Oxycodone Withdrawal

Oxycodone Withdrawal

Oxycodone, best known by the brand name OxyContin, is a prescription painkiller and addictive opioid. Moreover, the use of this drug can lead to chemical dependence even when a patient adheres to a doctor’s prescription. Oxycodone Withdrawal

Abuse of oxycodone increases the risk of dependence, tolerance, and addiction. Upon cessation of use, the person will likely experience oxycodone withdrawal symptoms which can range from mild to severe depending on the severity and duration of use, as well as individual factors (i.e. age, overall health.)

The Etiology of Oxycodone Withdrawal

Using an excessive amount of oxycodone for a long period tends to alter many bodily functions. Tolerance, for example, occurs when the user needs increasing amounts of oxycodone to achieve the desired effect.

Common Symptoms of oxycodone withdrawal may include but are not limited to the following:

  • Fatigue/lethargy
  • Nausea/vomiting
  • Diarrhea
  • Shakiness
  • Muscles aches
  • Elevated heart rate
  • Sweating
  • Anxiety
  • Depression
  • Coughing
  • Runny nose

Duration of Withdrawal and Symptoms

In most cases, symptoms manifest within six hours to one day following the last dose. Symptoms tend to peak over the next four days and begin to abate around a week later.

After the immediate symptoms start to wane, some psychological effects may remain, which include anxiety and depression. These mood disorders may contribute to relapse – one reason why clinical care is critical during detox and the weeks following withdrawals.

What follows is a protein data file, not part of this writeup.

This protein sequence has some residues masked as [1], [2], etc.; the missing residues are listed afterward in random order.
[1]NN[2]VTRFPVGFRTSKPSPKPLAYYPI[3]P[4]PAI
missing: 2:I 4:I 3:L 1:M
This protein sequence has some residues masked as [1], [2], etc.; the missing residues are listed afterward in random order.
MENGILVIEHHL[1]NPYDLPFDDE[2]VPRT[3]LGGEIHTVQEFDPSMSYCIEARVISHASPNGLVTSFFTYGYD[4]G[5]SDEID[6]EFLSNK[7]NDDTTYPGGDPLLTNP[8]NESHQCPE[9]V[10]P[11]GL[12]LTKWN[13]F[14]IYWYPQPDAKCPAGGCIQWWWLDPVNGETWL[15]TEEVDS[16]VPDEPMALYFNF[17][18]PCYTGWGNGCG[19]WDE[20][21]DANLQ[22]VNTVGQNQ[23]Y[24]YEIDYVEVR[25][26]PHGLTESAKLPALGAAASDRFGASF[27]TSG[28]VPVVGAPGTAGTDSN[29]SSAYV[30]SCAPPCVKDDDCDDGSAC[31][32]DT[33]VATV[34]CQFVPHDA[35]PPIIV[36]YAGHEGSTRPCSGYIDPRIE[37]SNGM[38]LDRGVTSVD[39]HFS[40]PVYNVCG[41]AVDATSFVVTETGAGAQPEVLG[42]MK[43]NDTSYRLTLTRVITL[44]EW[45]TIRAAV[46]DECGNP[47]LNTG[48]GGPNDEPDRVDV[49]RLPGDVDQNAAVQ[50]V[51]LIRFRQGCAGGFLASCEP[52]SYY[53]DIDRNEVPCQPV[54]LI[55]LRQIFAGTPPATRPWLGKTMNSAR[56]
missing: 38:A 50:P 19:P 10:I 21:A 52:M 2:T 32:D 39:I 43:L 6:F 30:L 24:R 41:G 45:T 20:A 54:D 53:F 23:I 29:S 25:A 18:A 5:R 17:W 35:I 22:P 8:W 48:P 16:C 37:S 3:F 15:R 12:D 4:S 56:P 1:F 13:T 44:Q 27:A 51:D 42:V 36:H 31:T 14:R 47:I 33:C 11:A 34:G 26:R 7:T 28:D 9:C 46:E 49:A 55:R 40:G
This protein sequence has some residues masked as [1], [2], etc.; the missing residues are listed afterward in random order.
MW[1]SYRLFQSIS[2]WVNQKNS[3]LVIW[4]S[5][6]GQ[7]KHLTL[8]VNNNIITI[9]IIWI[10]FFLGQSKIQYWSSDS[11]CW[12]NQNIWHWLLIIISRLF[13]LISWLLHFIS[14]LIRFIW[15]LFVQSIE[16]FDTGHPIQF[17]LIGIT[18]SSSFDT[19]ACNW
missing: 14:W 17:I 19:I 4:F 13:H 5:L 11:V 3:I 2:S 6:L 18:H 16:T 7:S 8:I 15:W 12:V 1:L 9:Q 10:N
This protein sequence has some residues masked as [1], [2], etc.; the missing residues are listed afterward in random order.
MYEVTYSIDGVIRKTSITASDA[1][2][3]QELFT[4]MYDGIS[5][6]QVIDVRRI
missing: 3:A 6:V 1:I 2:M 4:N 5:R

Complications and Professional Detox

Withdrawal symptoms from opioids are rarely life-threatening, but there is potential for complications. For example, loss of fluid and electrolytes due to vomiting and diarrhea can result in dehydration, which can lead to kidney failure. Other dangerous effects may include arrhythmia (abnormal heart rate), cardiac arrest, and circulatory distress.

Get Help Today

If you or someone you love is abusing substances, please seek treatment as soon as possible. There are many resources available to help you or your loved one.

Please call us today at 877-497-6180 for a free consultation.

~ Natalee G. Serrels, M.A., Psychology